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Pembrokeshire Tourism Members Blog

Social Media Protocol For Business

Chris Kellett - Thursday, January 12, 2017

By Angus Findlay - WebAdept 


Social Media Protocol for Business

The end of one year and the start of a new one is often seen as an opportunity to turn over a new leaf, and to do things better. In our business, as digital marketers, we’re often approached by organisations that want to see better results from social media: we’re asked why social media isn’t delivering results for them, and what they can do to achieve those results. If you’re one of these businesses, looking to improve your social media presence and the results you get from it, there are lots of things you can do – and also things you can STOP doing - to make a difference.

Don’t just sell

It might be tempting to simply post about your own business – your special offers, your products, your services – but the art of using social media is to communicate and engage with people. People who want to know about you as a business – what drives you, what you like, what you don’t like, so they can make a judgment about whether they want to buy your services – to stay in your hotel, B&B, caravan park; to visit your attraction. People want to know that they are associating themselves with a brand that they feel comfortable with: so let them know what you’re about.

Do be interesting/helpful/funny/serious as the situation requires it to be

Social media is about engaging with your followers. These could be customers and potential customers; they could also be suppliers, other businesses in the same sector as you, businesses or other people that could recommend you to others. Have the confidence to allow your personality to come through in the posts you put on social media.

Don’t be afraid to promote other businesses

OK, maybe not your direct competitor, but if you see other businesses doing a good job – if you bought something, went somewhere and it was fab why not tell others people about it? Tagging other businesses in your posts and shouting about them makes them feel good, adds to the general ‘vibe’ of positivity around your own business – and chances are will get your post a share or a retweet, raising your own profile.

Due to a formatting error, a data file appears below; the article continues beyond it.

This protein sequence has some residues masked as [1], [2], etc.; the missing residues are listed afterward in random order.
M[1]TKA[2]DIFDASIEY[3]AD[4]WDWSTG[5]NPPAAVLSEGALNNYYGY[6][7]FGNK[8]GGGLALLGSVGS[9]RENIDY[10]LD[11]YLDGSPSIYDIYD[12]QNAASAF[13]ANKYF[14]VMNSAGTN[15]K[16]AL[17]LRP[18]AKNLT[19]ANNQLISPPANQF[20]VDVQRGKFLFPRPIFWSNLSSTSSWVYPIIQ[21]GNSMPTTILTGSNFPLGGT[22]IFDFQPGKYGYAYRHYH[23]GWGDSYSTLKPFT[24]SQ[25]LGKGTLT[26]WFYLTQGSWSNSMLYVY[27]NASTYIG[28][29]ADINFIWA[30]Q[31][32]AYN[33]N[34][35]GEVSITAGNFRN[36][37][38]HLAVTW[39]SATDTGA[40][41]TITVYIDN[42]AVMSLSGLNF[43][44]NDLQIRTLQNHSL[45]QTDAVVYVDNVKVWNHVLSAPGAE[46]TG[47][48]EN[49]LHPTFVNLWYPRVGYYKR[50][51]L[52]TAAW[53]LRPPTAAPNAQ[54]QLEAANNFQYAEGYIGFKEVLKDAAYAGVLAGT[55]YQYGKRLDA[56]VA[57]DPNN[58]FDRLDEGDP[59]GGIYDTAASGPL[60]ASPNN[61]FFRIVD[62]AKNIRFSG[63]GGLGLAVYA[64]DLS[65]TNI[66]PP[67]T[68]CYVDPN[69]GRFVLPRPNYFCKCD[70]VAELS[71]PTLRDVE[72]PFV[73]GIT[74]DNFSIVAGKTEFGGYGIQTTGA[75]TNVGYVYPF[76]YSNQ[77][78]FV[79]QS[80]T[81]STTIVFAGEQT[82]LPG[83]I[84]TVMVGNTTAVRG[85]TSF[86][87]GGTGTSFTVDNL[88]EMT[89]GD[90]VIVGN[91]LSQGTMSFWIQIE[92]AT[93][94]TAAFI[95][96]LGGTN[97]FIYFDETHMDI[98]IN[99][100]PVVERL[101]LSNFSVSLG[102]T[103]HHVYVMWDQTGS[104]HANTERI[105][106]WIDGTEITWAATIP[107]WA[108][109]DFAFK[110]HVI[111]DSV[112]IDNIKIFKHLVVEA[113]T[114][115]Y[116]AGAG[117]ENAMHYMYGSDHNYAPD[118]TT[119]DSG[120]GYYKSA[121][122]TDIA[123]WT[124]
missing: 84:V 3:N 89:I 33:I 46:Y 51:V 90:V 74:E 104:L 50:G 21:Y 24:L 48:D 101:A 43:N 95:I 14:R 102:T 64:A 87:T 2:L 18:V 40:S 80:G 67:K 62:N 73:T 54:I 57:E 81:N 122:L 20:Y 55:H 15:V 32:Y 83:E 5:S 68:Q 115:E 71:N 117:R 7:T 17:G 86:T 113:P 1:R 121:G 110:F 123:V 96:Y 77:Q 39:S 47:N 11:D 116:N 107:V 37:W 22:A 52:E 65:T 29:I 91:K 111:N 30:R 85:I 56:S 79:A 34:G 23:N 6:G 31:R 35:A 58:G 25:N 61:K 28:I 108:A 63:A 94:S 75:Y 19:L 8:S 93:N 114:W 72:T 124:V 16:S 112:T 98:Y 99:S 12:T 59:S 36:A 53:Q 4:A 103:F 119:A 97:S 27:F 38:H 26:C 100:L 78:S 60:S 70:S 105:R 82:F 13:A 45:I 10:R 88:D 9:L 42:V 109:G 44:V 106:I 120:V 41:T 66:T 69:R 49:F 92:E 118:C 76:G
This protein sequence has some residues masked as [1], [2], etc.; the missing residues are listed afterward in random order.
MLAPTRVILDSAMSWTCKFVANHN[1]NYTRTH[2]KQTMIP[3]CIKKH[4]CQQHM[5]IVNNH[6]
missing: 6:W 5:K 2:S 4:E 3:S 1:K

Do respond

The flip side of mentioning other businesses relates to your own response if someone – or another business – mentioned you; and it’s a crucial element of ‘social media’. If someone approached you at a party, you wouldn’t ignore them. If someone you knew or worked with referred your business on to someone else ‘in real life’ you’d probably thank them the next time you saw them. Why not on social media? Acknowledge new followers, thank people who retweet you or tag your business on Facebook, and then retweet or share any posts in which you are mentioned. Be polite! As in real life – a little goes a long way!

Don’t sit on the sidelines

Again, it’s ‘social’ media – it’s OK to be friendly, and that’s just how social media is supposed to work. Simply having an account and posting the odd thing about your own business is really not going to have any impact. Someone once described social media as like a cocktail party without the heels (and, OK, so possibly without the alcohol as well) – the point being that it’s OK to ‘talk’ (or tweet) to people you don’t know, in fact, it’s positively encouraged as a way of building your network and connections.

Do plan

Spontaneity is the lifeblood of social media, but you can plan when and how you’re going to be spontaneous. You can also think ahead to what’s coming up for your business, your industry, your locality, and plan what you’re going to put on social media so that it links more coherently in to your business.  If you’re really organised, you can use a scheduling tool such as Hootsuite to set up a baseline of social posts, so that if you really don’t have the time, there will be something going out to keep your presence there.

Do be patient

Last but not least, getting results on social media takes time and effort. It’s not something you can do in a day. If you’re serious about using social media to promote your business (and you really should be) – you need to dedicate resources to it as part of your marketing strategy, and keep plugging away.

There is no substitute for actually getting in there and using social media yourself to find out how it works, and what sort of posts work for your business. These ‘dos and don’ts’ should help you put yourself out there, make connections, give your business a digital personality, and help you achieve the results you are looking for!

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